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From MG <mg...@arscreat.com>
Subject Re: Building Groovy
Date Tue, 19 Dec 2017 01:21:31 GMT
Hmmm, I don't know if Paul has some comeback, but to me you make a very 
convincing point...
In that case the best way forward to me seems to be to
1) Ask non-@CompileStatic Groovy users who can afford the time to switch 
to the invoke dynamic variety of the Groovy jars and report back on 
performance issues (tests that run much slower, etc)
2) Add a clearly visible message to the Groovy distribution download 
section, Maven/etc URL spots that Groovy 3.0 will be invoke dynamic 
only, and again ask for people to use indy now & give feedback if code 
seems to be unusally slow
3) Start a competition who can come up with the most unexpectedly worst 
performing piece of Groovy indy code... ;-)
(To be quite honest, I am wondering myself how invoke dynamic can be 
slower than the older, homebrewn approach, even if that is highly 
optimized - it seems to me like it should be a bit like a software 
renderer going up against a GPU...)

Cheers,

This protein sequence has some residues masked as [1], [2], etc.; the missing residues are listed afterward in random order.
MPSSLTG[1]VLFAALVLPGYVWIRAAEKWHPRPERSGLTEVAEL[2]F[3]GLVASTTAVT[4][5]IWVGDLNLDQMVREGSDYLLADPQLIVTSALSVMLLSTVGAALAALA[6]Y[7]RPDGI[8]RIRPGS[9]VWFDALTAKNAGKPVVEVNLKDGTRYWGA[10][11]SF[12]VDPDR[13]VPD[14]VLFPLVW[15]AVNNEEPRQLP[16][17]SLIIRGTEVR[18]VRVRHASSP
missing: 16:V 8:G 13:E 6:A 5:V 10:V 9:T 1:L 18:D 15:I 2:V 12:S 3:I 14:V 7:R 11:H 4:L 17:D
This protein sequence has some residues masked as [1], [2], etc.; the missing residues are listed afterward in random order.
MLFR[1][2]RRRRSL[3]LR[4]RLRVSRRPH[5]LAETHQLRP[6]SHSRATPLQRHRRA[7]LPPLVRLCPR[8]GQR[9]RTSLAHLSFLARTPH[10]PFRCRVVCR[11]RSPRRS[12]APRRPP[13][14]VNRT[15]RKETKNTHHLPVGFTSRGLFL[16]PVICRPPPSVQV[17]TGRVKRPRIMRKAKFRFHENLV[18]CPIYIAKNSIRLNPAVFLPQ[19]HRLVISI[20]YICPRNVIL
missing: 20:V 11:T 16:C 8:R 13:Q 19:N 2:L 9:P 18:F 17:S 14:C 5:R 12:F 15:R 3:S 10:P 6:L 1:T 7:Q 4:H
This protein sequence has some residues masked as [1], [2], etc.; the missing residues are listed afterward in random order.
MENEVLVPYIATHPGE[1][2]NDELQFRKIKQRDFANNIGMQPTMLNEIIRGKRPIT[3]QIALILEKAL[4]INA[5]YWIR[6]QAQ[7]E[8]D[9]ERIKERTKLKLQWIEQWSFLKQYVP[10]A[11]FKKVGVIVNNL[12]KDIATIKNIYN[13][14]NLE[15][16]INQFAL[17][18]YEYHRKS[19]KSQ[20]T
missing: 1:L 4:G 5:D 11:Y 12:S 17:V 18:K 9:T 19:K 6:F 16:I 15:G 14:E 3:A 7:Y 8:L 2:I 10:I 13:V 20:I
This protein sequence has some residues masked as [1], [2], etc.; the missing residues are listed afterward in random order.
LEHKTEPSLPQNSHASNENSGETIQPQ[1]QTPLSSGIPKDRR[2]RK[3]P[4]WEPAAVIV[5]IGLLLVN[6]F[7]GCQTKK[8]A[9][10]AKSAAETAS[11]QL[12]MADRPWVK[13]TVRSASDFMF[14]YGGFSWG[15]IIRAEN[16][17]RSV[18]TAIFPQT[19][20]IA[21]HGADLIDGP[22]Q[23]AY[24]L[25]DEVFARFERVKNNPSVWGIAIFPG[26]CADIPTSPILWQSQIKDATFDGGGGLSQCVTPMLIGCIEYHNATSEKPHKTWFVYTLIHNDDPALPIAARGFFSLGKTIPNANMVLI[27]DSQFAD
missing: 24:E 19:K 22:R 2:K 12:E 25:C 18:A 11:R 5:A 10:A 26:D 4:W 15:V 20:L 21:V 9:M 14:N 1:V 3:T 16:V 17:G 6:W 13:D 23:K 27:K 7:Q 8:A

mg


On 18.12.2017 15:54, Jochen Theodorou wrote:
> On 18.12.2017 01:01, MG wrote:
>> Just came across this as an example where using Groovy 2.4.6 
>> invokedynamic seems to have been much slower than the older callsite 
>> caching mechanism: 
>> https://www.linkedin.com/pulse/how-make-groovy-fast-java-david-e-jones 
>> (https://dzone.com/articles/how-to-make-groovy-as-fast-as-java)
>
> It is a chicken-egg problem. We still need to optimize indy in some 
> areas. But this does not happen if no users care to give detailed 
> reports which we can base optimizations on. They on the other hand 
> simply switch to static compilation or old callsite caching then. So 
> in the end there is no optimization, because optimizations tend to 
> inflate and complicate code.
>
> And for the old callsite caching there is another part... I highly 
> doubt it is still well working with JDK9. Worse, I do not see how this 
> can be made work efficiently under JDK9. The preferred way in JDK9 is 
> invokedynamic after all. And while they (JDK developers) tend to 
> increase the capabilities of invokedynamic, it is the opposite story 
> for reflection (deep reflection, callsite sensitive rights made even 
> worse through modules, ...)
>
> So frankly I do not see much of a future for the old callsite caching
>
> bye Jochen
>


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